Page 451 - Week 02 - Wednesday, 13 February 2013
wanted it to see with low-acuity illnesses or injury—means it is providing a service, and a free service when we are looking at some of the issues people have in access to health care in the ACT.
Overall, I think the approach we are taking is the right one. I am not pretending there are not real difficulties ahead in terms of meeting timeliness, but at the same time as we meet timeliness and focus on timeliness, let us look at quality of service, which is always very high, and let us look at the lives that are saved. Let us have that as part of the narrative—the work that is done. Let us also make sure it is a hospital-wide solution. That is the work before me. That is the work that has already started, and change comes slowly in health. You cannot go in there and just bang your fist on the table and expect things to change. You have to work with clinicians, and that is what we are doing. Over time, if we can shift the focus off the emergency department and shift the focus across the hospital about what is happening to support the work in the emergency department, we will see timeliness improve.
We will be supporting the motion with an amendment moved by Mr Rattenbury. It acknowledges that I have already asked the Auditor-General to come out within 12 months and review progress. How she chooses to conduct that and the scope of that audit is entirely up to her. I understand she has that as a potential review on her audit work ahead of her. I will provide the plan to improve access to the emergency department in March this year. That will be a hospital-wide plan, as I have outlined in the motion today.
MR RATTENBURY (Molonglo) (11.19): I thank Mr Hanson for raising the issue today because it is one of considerable interest in the community. I think that overall the service and treatment that patients receive in our hospitals are excellent. The majority of people who need emergency treatment are dealt with efficiently and with great care. I note that the first part of Mr Hanson’s motion acknowledges the outstanding work of the staff in the hospital and, I think implicitly, the dedication with which they approach what is often a very difficult task. The Greens acknowledge that emergency department waiting times is an issue that needs to be looked at. The report on government services released last week shows that Canberra hospitals have the longest emergency department waiting times in Australia. As I said, that is a matter of public concern.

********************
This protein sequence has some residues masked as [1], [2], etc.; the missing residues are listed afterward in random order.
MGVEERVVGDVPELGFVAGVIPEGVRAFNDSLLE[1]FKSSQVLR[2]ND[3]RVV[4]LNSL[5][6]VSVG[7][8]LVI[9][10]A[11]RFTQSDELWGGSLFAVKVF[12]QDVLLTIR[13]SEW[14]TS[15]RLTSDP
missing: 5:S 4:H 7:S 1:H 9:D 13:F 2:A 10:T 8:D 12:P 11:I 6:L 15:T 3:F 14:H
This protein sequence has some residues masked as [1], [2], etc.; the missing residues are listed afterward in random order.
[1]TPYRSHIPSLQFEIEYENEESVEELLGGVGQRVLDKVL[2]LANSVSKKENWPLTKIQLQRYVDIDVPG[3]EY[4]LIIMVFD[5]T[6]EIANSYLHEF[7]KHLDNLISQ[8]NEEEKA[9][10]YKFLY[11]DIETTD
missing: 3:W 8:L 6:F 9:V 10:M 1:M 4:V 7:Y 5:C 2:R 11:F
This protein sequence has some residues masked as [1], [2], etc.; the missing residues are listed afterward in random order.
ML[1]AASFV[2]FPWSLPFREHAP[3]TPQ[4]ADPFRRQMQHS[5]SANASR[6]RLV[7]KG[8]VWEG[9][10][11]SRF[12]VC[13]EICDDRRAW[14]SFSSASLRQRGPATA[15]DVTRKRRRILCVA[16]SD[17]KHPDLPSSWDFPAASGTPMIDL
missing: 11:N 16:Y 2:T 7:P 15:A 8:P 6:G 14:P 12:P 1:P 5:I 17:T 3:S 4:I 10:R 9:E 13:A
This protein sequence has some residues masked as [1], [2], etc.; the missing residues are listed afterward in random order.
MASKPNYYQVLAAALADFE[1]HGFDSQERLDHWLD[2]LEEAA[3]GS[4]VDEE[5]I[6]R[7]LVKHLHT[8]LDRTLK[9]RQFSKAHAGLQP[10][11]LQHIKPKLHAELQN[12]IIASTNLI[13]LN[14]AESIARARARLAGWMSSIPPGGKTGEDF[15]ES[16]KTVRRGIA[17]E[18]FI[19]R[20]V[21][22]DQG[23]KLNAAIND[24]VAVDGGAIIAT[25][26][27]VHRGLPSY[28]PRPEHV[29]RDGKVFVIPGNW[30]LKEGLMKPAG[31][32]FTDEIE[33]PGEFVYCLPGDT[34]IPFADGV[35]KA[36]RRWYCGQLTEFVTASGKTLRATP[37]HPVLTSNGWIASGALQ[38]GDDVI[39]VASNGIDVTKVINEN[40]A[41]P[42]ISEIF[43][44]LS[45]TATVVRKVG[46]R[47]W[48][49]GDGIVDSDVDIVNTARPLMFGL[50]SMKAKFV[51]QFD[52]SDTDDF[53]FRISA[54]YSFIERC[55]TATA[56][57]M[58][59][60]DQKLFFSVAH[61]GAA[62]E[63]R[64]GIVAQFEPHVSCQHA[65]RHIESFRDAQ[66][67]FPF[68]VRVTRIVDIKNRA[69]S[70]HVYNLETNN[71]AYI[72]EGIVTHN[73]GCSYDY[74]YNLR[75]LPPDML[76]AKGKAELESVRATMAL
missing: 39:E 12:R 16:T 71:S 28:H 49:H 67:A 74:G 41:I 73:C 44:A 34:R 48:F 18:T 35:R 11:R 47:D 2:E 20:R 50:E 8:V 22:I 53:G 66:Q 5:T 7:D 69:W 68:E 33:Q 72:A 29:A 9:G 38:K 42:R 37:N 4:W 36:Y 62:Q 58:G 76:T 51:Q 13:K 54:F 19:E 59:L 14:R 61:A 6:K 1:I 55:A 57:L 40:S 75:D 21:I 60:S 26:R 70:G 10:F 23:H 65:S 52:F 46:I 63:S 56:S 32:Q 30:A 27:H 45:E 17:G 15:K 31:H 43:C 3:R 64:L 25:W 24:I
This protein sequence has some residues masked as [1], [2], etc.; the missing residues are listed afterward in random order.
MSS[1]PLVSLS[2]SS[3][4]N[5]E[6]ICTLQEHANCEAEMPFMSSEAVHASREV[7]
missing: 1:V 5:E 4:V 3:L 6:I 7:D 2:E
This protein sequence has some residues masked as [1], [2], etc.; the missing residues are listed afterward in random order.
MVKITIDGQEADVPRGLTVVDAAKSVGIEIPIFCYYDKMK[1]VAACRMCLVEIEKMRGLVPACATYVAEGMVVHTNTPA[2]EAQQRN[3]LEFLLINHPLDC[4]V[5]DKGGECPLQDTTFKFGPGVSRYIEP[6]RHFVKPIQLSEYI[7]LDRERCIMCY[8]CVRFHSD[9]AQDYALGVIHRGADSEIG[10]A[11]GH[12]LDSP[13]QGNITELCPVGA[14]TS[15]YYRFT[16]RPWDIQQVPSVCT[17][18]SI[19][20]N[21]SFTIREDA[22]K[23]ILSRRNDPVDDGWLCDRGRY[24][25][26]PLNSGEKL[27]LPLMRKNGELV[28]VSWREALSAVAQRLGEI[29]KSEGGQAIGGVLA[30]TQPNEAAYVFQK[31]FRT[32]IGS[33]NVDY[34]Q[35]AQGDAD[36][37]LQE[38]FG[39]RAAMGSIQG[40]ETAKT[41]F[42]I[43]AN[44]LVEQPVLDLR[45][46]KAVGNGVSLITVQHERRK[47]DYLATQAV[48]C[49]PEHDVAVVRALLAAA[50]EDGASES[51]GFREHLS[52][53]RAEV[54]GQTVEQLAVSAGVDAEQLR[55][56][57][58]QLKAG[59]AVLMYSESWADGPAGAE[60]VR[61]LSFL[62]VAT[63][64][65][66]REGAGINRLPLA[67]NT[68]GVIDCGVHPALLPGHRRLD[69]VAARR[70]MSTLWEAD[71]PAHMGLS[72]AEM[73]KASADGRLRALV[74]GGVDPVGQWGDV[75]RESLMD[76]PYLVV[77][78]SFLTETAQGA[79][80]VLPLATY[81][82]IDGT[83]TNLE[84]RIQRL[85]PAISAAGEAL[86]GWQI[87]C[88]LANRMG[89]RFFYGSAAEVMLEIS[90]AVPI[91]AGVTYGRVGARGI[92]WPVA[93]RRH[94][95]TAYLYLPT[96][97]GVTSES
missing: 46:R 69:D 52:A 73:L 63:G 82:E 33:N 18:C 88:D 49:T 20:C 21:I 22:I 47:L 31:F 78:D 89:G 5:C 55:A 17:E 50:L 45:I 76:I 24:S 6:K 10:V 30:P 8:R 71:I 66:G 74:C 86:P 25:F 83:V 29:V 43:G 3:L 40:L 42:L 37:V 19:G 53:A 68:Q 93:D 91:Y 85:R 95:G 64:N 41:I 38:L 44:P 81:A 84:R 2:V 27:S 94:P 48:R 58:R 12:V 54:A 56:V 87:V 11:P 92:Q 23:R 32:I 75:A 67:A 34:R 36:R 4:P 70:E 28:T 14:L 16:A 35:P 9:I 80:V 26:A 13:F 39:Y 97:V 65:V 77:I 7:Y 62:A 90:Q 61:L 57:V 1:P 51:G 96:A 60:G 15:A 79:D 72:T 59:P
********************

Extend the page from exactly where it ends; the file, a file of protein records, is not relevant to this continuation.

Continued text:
Although I recognise the concerns behind Mr Hanson’s motion today, I do not support all of the action that he calls for. The Auditor-General’s Office is certainly a good organisation to analyse and assess many problems with government activities. However, I do not believe that in this instance it is the right step at this stage if we want to truly address the problem. The Auditor-General is, of course, our central review agency to ensure probity in government action and it was appropriate that the issues concerning the accuracy of the data were considered by the Auditor-General.
My amendment notes that the government has requested that the Auditor-General review the progress on implementing improvements to the emergency department performance information and we await the report of the review. I recognise that this